Michael A Flierl, Daniel Rittirsch, Sebastian Weckbach, Markus Huber-Lang, Kyros Ipaktchi, Peter A Ward and Philip F Stahel
Annals of Intensive Care 2011, 1:53 doi:10.1186/2110-5820-1-53
Published: 30 December 2011
Sepsis continues to be a poorly understood syndrome with a high mortality rate. While we are beginning to decipher the intricate interplay of the inflammatory response during sepsis, the precise regulation of the hypothalamic-pituitary-adrenal (HPA) axis and its impact on electrolyte homeostasis during sepsis remains incompletely understood.
Sepsis was induced in adult male Sprague-Dawley rats by cecal ligation and puncture (CLP). Plasma samples were obtained as a function of time (6-48 hrs) after CLP and compared to healthy animals (neg ctrl). Samples were analyzed for adrenocorticotropin (ACTH), corticosterone, and aldosterone levels as well as concentrations of sodium (Na+), potassium (K+), chloride (Cl-) and magnesium (Mg2+).
ACTH levels were found to be significantly reduced 6-24 hrs after CLP in comparison to baseline levels and displayed gradual recovery during the later course (24-48 hrs) of sepsis. Plasma corticosterone concentrations exhibited a bell-shaped response, peaking between 6 and 12 hrs followed by rapid decline and concentrations below negative control levels 48 hrs after injury. Aldosterone levels in septic animals were continuously elevated between 6 and 48 hrs. While plasma Na+ levels were found to be persistently elevated following CLP, levels of K+, Cl- and Mg2+ were significantly reduced as a function of time and gradually recovered during the later course of sepsis.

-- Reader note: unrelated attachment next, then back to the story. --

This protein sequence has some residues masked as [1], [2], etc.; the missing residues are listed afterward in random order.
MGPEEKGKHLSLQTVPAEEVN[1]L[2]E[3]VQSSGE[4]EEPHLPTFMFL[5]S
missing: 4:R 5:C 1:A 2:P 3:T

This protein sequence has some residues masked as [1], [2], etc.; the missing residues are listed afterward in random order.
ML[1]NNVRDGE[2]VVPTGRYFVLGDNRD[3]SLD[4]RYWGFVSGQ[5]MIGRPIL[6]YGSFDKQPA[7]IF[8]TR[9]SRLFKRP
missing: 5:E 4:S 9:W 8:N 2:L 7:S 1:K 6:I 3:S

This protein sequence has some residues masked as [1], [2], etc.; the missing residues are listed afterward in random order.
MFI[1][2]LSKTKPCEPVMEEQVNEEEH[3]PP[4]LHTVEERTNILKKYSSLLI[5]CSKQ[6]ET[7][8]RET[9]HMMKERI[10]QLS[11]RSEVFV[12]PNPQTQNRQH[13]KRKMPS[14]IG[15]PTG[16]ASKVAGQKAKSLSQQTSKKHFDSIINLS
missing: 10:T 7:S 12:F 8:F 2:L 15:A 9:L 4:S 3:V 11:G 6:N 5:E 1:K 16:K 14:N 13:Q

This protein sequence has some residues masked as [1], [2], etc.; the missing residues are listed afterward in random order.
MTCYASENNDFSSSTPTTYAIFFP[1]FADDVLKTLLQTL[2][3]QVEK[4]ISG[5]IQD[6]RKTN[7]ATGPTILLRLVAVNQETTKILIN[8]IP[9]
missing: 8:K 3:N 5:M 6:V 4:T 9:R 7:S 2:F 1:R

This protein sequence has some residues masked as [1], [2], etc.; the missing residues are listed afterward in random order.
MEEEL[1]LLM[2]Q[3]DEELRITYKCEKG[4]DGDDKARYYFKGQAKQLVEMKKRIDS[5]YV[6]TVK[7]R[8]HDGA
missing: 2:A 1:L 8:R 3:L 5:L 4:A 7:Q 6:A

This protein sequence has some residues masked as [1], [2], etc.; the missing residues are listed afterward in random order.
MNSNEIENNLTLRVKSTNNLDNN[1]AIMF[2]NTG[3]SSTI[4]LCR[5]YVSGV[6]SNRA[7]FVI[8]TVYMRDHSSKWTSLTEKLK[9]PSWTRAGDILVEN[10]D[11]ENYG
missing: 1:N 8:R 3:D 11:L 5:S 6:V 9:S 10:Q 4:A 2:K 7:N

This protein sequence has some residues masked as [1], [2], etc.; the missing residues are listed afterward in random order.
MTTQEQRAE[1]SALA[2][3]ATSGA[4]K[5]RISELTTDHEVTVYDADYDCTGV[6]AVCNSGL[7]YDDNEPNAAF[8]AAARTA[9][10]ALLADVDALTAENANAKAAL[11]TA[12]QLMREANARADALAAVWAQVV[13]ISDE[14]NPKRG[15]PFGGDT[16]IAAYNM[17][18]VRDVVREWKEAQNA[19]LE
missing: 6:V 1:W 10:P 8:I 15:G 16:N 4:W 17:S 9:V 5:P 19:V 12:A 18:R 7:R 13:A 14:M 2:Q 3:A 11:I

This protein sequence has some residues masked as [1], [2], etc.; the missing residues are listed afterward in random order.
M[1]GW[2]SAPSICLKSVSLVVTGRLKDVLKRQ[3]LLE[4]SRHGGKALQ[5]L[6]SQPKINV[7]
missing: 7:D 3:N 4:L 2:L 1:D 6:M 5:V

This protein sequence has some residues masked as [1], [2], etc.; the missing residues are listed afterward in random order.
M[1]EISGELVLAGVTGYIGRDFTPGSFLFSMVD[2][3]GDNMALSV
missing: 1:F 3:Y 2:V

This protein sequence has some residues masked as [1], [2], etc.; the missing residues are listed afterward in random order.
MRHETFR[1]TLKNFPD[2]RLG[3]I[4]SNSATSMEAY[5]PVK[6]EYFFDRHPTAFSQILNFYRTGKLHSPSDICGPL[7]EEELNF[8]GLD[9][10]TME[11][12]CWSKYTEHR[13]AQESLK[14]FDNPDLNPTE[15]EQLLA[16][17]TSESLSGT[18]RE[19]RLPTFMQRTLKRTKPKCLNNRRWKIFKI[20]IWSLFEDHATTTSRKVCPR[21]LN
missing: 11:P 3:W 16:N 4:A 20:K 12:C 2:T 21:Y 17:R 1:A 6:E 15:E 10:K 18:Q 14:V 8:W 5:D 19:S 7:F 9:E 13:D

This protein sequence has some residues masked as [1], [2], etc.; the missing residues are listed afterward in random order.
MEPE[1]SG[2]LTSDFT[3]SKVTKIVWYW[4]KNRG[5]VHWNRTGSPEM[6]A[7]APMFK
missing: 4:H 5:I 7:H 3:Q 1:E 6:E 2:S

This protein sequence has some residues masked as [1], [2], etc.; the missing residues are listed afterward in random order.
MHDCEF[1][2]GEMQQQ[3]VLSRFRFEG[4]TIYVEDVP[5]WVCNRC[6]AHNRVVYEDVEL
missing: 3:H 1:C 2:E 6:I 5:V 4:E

CLP-induced sepsis resulted in dynamic changes of ACTH, corticosterone and aldosterone levels. In addition, electrolyte levels showed significant disturbances following CLP. These electrolyte perturbations might be evoked by a downstream effect or a dysfunctional HPA-axis response during sepsis and contribute to severe complications during sepsis.
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